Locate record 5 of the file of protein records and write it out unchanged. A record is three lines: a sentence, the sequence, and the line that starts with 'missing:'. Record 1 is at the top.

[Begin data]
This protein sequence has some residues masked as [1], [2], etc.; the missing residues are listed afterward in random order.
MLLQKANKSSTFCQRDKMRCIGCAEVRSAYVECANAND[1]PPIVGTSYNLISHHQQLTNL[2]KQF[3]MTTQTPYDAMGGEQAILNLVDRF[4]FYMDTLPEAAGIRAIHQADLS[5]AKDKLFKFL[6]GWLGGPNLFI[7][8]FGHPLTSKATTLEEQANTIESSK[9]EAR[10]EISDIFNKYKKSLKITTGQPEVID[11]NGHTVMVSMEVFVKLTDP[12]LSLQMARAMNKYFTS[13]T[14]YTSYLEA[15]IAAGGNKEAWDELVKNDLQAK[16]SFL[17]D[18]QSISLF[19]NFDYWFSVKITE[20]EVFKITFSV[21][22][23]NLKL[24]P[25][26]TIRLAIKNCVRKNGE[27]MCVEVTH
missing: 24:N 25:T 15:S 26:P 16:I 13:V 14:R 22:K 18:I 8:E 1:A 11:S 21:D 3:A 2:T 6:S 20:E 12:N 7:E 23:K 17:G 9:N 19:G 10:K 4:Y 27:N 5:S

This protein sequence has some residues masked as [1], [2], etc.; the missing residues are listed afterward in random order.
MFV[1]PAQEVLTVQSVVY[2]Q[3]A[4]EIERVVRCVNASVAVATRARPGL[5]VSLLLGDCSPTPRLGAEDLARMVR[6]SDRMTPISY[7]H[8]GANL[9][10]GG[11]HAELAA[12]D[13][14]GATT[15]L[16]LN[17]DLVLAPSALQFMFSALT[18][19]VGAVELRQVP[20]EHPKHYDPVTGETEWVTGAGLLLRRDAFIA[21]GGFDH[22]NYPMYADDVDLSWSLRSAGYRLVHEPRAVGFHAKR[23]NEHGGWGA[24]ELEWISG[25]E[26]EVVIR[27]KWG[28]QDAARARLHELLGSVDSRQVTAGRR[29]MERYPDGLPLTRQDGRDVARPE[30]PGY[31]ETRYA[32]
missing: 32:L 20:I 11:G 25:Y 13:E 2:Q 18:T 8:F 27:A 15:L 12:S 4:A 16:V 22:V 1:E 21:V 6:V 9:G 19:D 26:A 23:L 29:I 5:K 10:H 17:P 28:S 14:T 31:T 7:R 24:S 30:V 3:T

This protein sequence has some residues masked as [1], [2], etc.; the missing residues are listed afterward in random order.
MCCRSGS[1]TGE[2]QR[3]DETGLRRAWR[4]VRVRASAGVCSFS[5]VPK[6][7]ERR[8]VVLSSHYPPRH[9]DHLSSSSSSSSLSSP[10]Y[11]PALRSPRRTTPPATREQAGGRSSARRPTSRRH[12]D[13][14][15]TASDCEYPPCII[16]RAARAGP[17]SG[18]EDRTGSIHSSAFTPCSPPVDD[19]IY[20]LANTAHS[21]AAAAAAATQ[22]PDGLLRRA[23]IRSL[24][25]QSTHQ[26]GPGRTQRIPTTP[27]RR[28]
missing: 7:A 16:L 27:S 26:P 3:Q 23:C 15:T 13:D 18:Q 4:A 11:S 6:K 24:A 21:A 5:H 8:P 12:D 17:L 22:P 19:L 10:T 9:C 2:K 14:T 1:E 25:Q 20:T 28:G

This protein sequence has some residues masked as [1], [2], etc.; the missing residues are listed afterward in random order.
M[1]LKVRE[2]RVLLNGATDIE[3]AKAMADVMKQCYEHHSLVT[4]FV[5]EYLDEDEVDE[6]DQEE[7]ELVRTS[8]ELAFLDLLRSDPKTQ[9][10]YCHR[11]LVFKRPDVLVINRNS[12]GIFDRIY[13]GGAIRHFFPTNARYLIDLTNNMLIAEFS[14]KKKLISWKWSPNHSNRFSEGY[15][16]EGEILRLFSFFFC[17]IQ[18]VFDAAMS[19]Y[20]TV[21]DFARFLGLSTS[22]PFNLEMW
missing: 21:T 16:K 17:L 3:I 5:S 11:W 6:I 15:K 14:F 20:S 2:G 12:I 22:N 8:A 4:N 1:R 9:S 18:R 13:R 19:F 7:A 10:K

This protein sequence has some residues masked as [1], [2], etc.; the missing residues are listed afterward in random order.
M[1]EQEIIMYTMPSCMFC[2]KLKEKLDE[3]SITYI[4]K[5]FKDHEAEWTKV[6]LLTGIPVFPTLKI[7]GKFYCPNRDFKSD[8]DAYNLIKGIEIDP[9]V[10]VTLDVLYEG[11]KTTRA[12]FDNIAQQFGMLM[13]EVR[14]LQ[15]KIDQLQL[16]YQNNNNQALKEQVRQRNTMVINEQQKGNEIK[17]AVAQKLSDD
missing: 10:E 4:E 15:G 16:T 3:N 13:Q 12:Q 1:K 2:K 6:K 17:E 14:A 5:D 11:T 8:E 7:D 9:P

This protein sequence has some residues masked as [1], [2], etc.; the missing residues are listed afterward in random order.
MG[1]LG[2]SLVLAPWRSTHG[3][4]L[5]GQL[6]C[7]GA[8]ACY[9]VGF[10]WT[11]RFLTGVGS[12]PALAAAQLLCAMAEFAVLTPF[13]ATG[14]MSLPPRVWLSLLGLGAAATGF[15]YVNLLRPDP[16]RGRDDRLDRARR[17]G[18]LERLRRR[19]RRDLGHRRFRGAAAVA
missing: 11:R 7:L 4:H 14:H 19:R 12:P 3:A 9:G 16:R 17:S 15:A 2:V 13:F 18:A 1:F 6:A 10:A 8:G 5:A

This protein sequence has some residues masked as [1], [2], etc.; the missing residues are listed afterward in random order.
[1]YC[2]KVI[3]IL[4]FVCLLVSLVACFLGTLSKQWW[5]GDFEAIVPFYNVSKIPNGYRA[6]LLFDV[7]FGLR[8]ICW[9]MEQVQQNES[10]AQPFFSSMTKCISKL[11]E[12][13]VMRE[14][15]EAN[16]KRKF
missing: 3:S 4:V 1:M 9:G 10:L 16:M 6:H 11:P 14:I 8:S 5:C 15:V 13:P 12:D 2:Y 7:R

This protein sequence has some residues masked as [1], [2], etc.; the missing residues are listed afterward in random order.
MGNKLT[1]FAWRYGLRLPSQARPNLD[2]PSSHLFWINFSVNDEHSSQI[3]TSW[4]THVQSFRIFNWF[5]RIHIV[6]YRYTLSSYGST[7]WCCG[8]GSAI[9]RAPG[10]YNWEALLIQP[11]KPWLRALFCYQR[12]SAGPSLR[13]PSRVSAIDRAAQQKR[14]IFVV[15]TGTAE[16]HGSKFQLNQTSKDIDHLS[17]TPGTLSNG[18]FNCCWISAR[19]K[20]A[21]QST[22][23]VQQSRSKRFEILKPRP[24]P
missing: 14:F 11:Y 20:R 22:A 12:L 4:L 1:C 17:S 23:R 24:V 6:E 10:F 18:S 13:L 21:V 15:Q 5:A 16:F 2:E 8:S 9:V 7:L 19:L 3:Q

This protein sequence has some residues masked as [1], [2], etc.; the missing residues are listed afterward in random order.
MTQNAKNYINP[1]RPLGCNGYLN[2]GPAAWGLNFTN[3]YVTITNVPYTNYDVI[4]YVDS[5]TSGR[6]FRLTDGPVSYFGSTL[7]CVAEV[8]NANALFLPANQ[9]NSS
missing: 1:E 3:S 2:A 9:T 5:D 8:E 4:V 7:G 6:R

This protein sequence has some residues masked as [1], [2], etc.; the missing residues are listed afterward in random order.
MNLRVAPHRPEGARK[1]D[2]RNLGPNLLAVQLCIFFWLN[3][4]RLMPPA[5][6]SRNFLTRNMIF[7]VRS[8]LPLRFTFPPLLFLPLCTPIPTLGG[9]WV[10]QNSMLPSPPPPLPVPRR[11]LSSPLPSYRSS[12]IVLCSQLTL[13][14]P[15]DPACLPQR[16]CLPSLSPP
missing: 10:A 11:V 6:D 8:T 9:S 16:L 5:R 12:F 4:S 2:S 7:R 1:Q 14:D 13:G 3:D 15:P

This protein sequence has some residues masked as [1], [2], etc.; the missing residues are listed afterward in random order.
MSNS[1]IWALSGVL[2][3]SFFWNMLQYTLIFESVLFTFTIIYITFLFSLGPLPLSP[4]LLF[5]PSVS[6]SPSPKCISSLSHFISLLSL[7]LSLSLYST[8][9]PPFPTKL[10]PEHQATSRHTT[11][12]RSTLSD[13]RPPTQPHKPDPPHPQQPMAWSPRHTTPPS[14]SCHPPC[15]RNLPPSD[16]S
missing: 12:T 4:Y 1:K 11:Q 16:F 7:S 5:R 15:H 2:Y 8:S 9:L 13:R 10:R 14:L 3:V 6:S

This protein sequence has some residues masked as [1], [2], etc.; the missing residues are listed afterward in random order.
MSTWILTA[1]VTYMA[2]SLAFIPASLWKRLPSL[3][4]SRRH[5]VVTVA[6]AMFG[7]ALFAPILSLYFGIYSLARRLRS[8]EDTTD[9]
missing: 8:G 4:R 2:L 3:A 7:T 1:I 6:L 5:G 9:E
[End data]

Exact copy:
This protein sequence has some residues masked as [1], [2], etc.; the missing residues are listed afterward in random order.
M[1]EQEIIMYTMPSCMFC[2]KLKEKLDE[3]SITYI[4]K[5]FKDHEAEWTKV[6]LLTGIPVFPTLKI[7]GKFYCPNRDFKSD[8]DAYNLIKGIEIDP[9]V[10]VTLDVLYEG[11]KTTRA[12]FDNIAQQFGMLM[13]EVR[14]LQ[15]KIDQLQL[16]YQNNNNQALKEQVRQRNTMVINEQQKGNEIK[17]AVAQKLSDD
missing: 10:E 4:E 15:G 16:T 3:N 13:Q 12:Q 1:K 2:K 6:K 17:E 14:A 5:D 11:T 8:E 7:D 9:P